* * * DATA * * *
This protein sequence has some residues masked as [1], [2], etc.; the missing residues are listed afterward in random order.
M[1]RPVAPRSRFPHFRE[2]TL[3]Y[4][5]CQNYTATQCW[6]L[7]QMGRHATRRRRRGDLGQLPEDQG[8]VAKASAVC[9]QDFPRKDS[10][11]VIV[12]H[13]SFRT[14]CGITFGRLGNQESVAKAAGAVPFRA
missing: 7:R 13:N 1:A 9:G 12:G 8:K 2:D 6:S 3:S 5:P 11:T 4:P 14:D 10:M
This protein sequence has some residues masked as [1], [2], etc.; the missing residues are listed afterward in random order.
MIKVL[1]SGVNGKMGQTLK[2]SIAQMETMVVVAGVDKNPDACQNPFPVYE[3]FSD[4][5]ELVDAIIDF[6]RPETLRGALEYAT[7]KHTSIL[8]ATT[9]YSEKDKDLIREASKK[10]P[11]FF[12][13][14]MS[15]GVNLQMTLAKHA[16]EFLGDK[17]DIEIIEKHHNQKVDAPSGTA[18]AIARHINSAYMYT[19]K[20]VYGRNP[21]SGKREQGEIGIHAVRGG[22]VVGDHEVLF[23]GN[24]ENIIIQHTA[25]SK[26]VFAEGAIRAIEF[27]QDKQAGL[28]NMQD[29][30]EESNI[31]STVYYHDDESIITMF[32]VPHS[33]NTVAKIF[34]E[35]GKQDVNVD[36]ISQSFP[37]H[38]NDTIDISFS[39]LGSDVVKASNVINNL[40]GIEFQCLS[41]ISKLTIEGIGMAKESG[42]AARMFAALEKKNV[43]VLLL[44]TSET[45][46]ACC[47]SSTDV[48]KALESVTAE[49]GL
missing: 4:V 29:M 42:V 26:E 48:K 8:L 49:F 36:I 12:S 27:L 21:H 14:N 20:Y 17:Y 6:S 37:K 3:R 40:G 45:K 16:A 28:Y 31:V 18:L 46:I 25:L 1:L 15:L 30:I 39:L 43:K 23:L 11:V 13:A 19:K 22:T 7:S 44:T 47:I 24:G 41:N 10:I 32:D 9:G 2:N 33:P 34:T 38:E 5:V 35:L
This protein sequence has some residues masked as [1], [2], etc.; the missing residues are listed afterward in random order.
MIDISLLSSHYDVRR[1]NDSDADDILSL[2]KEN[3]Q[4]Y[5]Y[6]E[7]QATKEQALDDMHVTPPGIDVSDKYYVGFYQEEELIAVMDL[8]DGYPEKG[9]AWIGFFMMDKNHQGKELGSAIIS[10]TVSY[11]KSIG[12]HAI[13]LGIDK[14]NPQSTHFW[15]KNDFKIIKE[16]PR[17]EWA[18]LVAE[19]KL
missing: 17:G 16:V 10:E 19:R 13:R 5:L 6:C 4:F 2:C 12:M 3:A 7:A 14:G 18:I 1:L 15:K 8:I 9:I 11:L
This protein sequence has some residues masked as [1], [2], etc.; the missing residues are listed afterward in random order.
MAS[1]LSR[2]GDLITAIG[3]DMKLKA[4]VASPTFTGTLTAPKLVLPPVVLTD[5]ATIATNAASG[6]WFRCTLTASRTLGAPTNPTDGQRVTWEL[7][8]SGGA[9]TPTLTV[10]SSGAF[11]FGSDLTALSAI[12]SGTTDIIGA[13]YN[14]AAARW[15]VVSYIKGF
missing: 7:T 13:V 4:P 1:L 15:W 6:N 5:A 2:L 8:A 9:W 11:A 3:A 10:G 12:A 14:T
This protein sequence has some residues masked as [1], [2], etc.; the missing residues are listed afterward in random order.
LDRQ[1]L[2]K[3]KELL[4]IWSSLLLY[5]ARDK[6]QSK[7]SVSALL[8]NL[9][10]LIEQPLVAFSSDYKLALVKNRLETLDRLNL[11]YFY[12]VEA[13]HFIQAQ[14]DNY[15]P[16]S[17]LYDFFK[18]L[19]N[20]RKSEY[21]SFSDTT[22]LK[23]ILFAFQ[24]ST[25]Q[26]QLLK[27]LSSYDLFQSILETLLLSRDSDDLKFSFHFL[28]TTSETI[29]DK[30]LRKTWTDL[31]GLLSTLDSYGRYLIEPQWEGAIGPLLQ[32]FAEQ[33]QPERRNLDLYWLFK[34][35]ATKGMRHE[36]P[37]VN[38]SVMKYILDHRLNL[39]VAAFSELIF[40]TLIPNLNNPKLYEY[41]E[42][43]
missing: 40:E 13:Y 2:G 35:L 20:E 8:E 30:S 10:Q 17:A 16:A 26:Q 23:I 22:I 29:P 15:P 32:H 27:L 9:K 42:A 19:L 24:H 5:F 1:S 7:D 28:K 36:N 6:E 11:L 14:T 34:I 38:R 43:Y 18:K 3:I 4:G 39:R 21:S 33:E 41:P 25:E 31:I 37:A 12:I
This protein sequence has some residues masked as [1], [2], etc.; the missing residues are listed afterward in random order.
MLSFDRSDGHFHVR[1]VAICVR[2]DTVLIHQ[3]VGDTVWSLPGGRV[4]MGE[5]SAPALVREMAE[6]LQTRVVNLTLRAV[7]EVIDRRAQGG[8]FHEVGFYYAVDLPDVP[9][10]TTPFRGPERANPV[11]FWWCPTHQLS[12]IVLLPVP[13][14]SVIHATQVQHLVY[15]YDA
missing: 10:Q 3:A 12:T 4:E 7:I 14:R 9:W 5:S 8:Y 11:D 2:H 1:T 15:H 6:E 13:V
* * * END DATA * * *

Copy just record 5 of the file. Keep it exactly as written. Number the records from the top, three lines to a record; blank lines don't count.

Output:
This protein sequence has some residues masked as [1], [2], etc.; the missing residues are listed afterward in random order.
LDRQ[1]L[2]K[3]KELL[4]IWSSLLLY[5]ARDK[6]QSK[7]SVSALL[8]NL[9][10]LIEQPLVAFSSDYKLALVKNRLETLDRLNL[11]YFY[12]VEA[13]HFIQAQ[14]DNY[15]P[16]S[17]LYDFFK[18]L[19]N[20]RKSEY[21]SFSDTT[22]LK[23]ILFAFQ[24]ST[25]Q[26]QLLK[27]LSSYDLFQSILETLLLSRDSDDLKFSFHFL[28]TTSETI[29]DK[30]LRKTWTDL[31]GLLSTLDSYGRYLIEPQWEGAIGPLLQ[32]FAEQ[33]QPERRNLDLYWLFK[34][35]ATKGMRHE[36]P[37]VN[38]SVMKYILDHRLNL[39]VAAFSELIF[40]TLIPNLNNPKLYEY[41]E[42][43]
missing: 40:E 13:Y 2:G 35:L 20:E 8:E 30:S 10:Q 17:A 16:A 26:Q 23:I 22:I 29:P 15:P 32:H 27:L 9:K 42:A 19:L 24:H 5:F 1:S 7:D 28:K 36:N 6:E 11:L 14:T 34:I 38:R 43:Y 18:K 3:I 4:G 39:R 21:S 33:E 41:P 25:E 31:I 37:A 12:I